Silica dust detection device to protect NSW workers from silicosis


Tuesday, 07 December, 2021

Silica dust detection device to protect NSW workers from silicosis

The first Australian field trials of new technology to detect dangerous levels of respirable crystalline silica (RCS) have commenced in Sydney, with Minister for Better Regulation Kevin Anderson stating that this technology, developed in partnership with the Centre for Work Health and Safety and Trolex Sensors, will help workers identify high levels of RCS in real time, thereby preventing inhalation and the contraction of silicosis. Anderson added that the device will be instrumental in helping to reduce silicosis in NSW.

“There is nothing on the market that can accurately detect RCS instantly, so our world-first device will be a game changer for anyone working with stone,” Anderson said.

The new technology differs from existing air monitoring as it accurately detects RCS particles in the air in real time, analysing incoming data to provide a milligram per cubic metre reading and a feature that alerts workers if they are in danger. Anderson predicts that the device will be commercially available by mid next year; once the technology is finalised, it will then be made smaller so workers can wear it as a device to stop them from unknowingly inhaling dangerous levels of silica dust.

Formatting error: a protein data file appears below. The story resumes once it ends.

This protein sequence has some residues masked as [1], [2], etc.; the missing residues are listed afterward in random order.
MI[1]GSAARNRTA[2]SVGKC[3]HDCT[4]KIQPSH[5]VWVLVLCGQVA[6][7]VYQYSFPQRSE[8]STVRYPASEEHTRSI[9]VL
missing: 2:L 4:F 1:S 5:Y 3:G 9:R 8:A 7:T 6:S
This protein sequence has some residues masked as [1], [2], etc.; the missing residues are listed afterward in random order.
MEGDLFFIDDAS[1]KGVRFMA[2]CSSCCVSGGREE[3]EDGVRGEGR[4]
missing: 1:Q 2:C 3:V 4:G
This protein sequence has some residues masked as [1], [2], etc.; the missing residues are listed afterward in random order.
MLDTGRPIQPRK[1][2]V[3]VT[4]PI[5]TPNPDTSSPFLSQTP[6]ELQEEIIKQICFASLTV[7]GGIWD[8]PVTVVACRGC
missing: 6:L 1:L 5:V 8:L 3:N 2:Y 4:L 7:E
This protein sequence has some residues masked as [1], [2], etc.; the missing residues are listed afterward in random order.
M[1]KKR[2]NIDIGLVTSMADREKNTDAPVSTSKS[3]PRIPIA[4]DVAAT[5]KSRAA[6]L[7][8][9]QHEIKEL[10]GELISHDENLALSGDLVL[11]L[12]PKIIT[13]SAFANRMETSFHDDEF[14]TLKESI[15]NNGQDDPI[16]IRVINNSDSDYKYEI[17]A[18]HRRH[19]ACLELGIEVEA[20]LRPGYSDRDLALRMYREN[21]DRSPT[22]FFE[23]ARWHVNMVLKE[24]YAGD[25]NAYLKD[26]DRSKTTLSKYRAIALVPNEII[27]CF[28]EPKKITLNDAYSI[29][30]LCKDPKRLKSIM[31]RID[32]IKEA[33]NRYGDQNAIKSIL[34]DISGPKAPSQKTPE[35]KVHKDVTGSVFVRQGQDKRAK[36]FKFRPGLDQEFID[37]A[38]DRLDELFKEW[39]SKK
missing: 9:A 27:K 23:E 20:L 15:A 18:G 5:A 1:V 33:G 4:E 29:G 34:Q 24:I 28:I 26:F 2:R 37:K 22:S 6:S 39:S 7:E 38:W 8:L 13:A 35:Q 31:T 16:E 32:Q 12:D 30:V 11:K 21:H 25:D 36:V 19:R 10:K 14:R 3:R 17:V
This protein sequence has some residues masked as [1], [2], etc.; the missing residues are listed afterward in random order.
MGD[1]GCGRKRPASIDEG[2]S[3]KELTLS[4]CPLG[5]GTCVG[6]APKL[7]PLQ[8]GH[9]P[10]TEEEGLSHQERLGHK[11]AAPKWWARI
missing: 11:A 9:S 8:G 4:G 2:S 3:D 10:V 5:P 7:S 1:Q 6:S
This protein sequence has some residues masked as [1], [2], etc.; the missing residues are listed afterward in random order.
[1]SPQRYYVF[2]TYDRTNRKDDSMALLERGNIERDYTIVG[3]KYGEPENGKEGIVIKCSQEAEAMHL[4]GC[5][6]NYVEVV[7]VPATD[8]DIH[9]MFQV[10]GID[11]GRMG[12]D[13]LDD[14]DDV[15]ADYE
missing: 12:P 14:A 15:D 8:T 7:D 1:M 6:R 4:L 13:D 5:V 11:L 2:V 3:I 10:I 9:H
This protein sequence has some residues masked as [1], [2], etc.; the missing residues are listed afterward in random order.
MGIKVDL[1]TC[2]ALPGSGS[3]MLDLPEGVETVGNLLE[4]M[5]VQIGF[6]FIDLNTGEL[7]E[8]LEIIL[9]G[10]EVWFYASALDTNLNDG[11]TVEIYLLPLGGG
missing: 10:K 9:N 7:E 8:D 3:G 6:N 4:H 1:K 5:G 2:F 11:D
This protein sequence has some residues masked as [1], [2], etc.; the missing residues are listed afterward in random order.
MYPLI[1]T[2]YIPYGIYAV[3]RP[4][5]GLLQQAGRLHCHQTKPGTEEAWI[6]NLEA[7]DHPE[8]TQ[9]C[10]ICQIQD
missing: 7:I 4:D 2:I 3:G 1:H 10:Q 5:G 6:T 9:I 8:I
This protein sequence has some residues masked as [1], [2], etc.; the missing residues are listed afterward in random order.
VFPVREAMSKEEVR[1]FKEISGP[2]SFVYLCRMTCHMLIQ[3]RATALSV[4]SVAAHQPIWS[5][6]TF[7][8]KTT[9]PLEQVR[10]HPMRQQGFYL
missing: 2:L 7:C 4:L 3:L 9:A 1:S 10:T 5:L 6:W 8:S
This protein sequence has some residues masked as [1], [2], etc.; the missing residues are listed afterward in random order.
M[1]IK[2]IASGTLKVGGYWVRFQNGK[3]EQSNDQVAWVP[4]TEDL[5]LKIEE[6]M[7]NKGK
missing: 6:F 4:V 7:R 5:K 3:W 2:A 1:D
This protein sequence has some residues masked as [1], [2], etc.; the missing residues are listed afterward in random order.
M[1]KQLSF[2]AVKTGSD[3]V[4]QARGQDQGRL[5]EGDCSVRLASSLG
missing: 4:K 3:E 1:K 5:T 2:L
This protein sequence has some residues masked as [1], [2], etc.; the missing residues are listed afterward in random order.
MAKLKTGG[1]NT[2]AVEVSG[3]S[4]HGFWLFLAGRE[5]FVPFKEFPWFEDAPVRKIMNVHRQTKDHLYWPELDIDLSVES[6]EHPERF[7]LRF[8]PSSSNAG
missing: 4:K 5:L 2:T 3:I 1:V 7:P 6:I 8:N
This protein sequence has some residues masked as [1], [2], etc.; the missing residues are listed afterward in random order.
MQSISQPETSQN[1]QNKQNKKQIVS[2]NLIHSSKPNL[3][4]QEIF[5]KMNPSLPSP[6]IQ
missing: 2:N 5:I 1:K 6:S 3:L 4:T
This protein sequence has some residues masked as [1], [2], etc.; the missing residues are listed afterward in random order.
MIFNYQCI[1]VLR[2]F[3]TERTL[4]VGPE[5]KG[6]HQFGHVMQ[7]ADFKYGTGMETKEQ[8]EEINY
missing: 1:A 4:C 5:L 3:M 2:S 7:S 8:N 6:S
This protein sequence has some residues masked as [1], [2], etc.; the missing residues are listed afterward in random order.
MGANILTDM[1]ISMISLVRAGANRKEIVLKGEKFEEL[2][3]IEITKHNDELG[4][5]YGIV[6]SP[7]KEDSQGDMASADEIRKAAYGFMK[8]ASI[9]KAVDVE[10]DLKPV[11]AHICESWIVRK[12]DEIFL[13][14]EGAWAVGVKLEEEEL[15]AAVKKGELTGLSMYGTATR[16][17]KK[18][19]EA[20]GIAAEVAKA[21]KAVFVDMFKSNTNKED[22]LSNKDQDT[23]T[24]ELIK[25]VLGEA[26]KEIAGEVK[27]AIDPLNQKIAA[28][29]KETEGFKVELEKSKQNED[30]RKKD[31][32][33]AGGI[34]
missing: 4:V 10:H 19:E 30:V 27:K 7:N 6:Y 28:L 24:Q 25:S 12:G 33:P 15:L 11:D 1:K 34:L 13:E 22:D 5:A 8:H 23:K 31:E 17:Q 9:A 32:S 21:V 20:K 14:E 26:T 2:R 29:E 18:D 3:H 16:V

“We will be working with high-risk industries and workplaces to field-test the technology to ensure it’s working as it should be in the unique Australian conditions before we progress to the final phase,” Anderson said.

The new detector is one component of the NSW Government’s NSW Dust Strategy 2020–22, to tackle dust diseases, including silicosis and asbestosis. The NSW Government is taking steps to protect workers, including reducing the legal exposure standard for silica exposure, banning dry cutting of manufactured stone, making silicosis a notifiable disease and establishing a dust diseases register that will track, respond to and prevent deadly dust diseases, including asbestosis and silicosis.

Image credit: ©stock.adobe.com/au/Anselm

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